Remember that an assault conviction-- or even a reduction from assault to a disorderly conduct --can cause problems with your present and future job prospects.
People who were charged with assault and either pleaded guilty to the assault or pleaded to a disorderly conduct as a plea bargain for the assault often call me complaining that they have trouble with background checks because of the conviction.
Even people who pleaded to the reduced charge of disorderly conduct call complaining that the disorderly conduct conviction is causing them problems. Sometimes a prospective employer wants to see the original charge.
Many of these people pleaded to the disorderly conduct charge believing that the disorderly conduct conviction would be sealed after they took the plea. They tell me that they were told that by their lawyers. Sometimes the judges will even say that in court at the time of the plea. Unfortunately their lawyers were only half right. The "seal" that a person is entitled to when pleading to a disorderly conduct that is a reduction from an assault is just a "partial" seal under CPL 160.55. This partial seal means that while the arrest records are destroyed, the court file remains permanently open and accessible to nosey background checkers. The background checkers are free to go to the court and look through any part of the file that is public record. This includes the original complaint.
The better way to get an assault charge away from the prying eyes of background checkers is to get it completely sealed through either an outright dismissal or an ACD.
If you still have questions call me at 212-786-2999 for a free consultation before you plead guilty so that you understand what the consequences of your plea will be.
What type of assault case do you have?
Assault cases in NYC, just like asault cases anywhere else, come in several flavors. Often, in a crowded place such as NYC an assault arrest results from a fight in public between two strangers, This can happen when the NYC bars are about to close, on the sidewalk or in crowded subways. Sometimes an NYC police officer witnesses the altercation or one of the participants in the fight will seek medical attention at a local hospital or clinic and the police are notified. A "61" (complaint) gets filed and then the subject of the 61 is brought to the precinct for questioning and then arrested. Sometimes, when the fight is witnessed by NYC police officers, they arrest both participants for assault (or sometimes--if the participants are "lucky" just for disorderly conduct).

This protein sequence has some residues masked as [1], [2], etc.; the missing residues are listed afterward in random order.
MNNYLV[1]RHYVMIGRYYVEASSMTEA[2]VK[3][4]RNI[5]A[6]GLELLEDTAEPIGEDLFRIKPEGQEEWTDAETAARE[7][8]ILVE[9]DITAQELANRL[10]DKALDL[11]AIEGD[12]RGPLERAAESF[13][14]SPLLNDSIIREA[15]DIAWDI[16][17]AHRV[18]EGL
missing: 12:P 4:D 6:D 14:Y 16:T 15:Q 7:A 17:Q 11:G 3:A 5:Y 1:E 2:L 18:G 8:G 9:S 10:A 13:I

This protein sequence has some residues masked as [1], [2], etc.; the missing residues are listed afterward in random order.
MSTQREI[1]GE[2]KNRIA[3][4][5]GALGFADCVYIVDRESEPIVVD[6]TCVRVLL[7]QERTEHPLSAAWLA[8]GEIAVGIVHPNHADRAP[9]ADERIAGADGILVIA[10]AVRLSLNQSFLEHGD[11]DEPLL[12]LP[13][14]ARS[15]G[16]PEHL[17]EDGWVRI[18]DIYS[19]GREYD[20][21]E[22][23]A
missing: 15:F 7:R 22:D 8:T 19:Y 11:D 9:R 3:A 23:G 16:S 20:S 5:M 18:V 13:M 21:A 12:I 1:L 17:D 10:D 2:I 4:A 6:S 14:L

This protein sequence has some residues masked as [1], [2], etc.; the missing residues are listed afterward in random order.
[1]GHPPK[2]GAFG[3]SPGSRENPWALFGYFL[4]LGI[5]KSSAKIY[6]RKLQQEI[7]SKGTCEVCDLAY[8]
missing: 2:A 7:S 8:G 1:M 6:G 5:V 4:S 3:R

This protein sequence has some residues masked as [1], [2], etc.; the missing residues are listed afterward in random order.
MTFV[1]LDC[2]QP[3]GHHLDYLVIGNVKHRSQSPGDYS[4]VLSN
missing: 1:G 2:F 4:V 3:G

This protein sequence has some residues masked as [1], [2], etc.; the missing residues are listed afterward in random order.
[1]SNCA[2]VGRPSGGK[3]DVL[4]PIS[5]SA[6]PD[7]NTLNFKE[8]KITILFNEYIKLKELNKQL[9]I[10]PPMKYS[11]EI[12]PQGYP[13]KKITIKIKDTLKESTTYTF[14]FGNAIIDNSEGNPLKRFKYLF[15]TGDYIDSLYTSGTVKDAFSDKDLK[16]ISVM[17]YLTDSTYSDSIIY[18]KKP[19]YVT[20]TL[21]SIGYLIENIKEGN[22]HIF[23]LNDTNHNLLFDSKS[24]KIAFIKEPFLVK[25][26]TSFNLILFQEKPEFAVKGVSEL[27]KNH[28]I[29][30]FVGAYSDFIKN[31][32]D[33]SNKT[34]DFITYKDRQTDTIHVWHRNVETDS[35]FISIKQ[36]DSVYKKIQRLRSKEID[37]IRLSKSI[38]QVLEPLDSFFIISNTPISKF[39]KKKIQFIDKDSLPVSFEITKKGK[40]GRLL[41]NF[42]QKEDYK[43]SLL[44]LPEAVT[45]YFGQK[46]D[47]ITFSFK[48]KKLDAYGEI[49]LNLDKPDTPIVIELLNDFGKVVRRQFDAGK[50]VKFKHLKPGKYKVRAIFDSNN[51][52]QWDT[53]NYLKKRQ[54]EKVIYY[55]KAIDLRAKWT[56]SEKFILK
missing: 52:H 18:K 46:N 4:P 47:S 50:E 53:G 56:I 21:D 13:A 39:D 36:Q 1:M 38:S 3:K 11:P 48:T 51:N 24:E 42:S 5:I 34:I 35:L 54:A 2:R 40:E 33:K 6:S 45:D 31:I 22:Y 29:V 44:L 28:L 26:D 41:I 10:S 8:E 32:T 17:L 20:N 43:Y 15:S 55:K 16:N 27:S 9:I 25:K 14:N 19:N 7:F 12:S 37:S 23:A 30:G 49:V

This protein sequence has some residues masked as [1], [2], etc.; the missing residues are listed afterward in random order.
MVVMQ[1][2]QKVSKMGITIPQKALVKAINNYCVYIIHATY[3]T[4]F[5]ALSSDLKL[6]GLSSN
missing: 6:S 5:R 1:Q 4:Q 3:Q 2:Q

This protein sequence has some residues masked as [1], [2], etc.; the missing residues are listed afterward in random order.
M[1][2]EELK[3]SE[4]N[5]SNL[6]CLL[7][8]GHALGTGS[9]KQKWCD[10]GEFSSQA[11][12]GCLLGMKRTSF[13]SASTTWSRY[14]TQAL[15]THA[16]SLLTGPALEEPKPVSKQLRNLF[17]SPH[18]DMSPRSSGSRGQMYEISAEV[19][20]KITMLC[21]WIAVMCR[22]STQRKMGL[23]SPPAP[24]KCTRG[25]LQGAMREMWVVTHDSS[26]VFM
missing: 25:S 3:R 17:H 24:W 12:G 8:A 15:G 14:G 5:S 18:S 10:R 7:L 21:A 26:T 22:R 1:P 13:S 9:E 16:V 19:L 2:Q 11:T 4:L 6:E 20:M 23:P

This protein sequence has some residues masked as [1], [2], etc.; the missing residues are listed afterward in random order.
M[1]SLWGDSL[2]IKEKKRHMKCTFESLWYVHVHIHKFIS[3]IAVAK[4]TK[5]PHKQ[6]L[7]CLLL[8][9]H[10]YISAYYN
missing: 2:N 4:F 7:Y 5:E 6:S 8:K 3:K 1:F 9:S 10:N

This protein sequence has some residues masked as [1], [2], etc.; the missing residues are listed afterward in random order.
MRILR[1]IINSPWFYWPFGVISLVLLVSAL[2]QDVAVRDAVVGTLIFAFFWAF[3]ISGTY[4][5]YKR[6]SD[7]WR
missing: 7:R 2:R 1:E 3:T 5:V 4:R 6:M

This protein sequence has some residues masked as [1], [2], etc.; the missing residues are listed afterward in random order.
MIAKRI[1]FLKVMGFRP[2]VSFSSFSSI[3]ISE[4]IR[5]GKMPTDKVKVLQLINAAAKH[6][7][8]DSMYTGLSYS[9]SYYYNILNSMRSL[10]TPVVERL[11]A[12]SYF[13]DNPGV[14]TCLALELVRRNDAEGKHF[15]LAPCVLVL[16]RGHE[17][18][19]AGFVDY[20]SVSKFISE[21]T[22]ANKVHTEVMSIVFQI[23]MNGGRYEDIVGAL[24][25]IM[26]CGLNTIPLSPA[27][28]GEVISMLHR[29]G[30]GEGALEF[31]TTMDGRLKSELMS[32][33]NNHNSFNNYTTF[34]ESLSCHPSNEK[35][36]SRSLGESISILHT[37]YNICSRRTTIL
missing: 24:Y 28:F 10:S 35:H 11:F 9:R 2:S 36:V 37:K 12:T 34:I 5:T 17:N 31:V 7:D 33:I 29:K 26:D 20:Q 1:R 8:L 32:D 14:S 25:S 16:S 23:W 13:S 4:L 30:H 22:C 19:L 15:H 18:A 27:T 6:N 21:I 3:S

Another common type of assault is the result of a fight between two persons living in the same household. This is generally referred to as domestic violence. These cases usually start when someone gets out of line at home and 911 is called. Then the police show up and make an arrest for assault. Oftentimes, the person arrested will be released by the judge at his/her court appearance when there is no history of domestic violence. But in almost every case the judge will issue an order of protection forbidding the person from returning to the home or having any contact with the alleged victim of the domestic violence. These orders of protection can create serious disruptions for people's lives and can last for many months. The good news about domestic violence cases is oftentimes when their is no record of prior violence and injuries, if any, are not severe, the prosecutor will often be amenable to a "family ACD," often with conditions including anger management classes, etc... The family ACD allows for the dismissal of the assault charge at the end of a year.